Whether or not the eerie elements of "Dr. Heidegger's Experiment" are actually supernatural is subject to debate. It's a question of theatrical showmanship vs. genuine superstitious belief. The theme creates a mood of doubt and forces the reader to ask some difficult questions about the nature of reality – at least as defined within the narrative. It also severely complicates our understanding of the title character, who has at least one foot in a sinister, supernatural realm.
Questions About The Supernatural
The narrator says that all of Dr. Heidegger's dead patients stare back at him when he looks into his mirror. Does this mean that Dr. Heidegger is responsible for all these deaths? Does it suggest a sort of guilt? What do you make of this cryptic line?
Similarly, what's the deal with Heidegger's dead fiancée? The narrator is rather ambiguous in describing her death. Are we meant to understand it as an accident, or the fault of Dr. Heidegger?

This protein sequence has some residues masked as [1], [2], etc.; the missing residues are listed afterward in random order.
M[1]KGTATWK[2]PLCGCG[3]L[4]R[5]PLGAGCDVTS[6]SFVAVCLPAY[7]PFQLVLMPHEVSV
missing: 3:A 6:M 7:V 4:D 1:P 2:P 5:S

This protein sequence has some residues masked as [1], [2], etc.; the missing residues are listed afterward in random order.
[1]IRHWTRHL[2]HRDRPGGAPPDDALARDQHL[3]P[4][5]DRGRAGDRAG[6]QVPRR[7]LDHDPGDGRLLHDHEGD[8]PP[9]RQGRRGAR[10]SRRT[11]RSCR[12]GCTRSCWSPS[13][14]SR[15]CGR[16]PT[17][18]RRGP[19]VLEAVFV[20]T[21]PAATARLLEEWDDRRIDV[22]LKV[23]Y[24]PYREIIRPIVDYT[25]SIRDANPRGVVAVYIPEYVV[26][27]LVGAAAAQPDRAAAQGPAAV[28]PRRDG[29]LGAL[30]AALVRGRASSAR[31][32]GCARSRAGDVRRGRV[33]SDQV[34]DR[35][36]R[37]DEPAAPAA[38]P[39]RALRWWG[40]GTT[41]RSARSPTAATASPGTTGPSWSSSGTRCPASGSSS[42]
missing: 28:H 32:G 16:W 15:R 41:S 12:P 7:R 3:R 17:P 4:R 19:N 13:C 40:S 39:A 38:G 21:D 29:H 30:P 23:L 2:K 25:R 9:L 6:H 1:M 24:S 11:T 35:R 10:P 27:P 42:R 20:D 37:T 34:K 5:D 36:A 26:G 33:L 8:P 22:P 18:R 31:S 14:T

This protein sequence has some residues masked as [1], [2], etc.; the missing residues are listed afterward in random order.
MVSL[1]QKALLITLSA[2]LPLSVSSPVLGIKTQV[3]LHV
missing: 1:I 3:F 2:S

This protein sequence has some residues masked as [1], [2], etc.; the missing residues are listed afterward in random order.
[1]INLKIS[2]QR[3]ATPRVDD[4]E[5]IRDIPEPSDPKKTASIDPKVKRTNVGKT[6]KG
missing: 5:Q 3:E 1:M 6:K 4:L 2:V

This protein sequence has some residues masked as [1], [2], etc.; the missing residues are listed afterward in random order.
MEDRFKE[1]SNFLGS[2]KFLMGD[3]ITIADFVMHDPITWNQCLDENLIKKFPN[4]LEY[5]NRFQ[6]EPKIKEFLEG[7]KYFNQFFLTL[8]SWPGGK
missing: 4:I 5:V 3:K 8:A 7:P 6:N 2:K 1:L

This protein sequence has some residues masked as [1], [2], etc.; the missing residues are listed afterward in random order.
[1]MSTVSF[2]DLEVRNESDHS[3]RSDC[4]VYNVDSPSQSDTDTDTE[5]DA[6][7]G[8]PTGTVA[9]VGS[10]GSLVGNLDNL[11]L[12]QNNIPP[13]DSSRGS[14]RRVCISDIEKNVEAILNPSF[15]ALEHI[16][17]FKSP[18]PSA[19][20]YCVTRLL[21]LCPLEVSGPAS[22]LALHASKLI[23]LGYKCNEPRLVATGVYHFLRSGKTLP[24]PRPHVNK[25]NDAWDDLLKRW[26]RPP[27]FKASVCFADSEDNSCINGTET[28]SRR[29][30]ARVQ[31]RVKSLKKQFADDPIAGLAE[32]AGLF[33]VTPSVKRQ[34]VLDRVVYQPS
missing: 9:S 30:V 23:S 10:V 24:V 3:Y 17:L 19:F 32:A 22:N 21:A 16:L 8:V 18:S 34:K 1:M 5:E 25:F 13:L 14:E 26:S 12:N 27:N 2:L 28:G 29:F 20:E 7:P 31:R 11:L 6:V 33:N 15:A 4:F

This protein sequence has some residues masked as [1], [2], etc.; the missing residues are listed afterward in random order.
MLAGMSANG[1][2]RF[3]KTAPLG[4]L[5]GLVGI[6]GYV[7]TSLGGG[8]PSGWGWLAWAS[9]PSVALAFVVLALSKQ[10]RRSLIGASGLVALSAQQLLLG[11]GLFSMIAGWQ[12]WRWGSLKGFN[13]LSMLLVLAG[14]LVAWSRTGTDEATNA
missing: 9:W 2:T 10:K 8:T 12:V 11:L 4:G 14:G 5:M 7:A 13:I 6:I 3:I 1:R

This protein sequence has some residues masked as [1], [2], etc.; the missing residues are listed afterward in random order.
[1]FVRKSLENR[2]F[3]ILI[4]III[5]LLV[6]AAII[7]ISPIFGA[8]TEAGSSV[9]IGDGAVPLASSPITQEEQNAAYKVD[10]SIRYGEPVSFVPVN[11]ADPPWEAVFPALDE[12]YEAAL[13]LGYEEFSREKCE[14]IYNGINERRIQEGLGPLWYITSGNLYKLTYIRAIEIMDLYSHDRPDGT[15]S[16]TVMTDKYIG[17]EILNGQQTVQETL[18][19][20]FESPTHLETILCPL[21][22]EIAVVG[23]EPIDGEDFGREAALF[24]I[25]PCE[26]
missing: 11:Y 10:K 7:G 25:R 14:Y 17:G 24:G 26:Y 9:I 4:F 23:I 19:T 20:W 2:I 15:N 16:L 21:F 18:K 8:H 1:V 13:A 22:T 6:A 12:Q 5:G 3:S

After the four guests have all been "transformed," in one sense or another, the three men fight over the widow, and we catch a glimpse of their reflection in Dr. Heidegger's mirror. The narrator tells us that the mirror reflects them as old people, not as the young people they now believe themselves to be. What do you take this to mean?
Chew on This
Hawthorne condemns Dr. Heidegger for playing God.
Dr. Heidegger's character is both venerable and Godly. Hawthorne paints him as an admirable, if other-worldly, figure.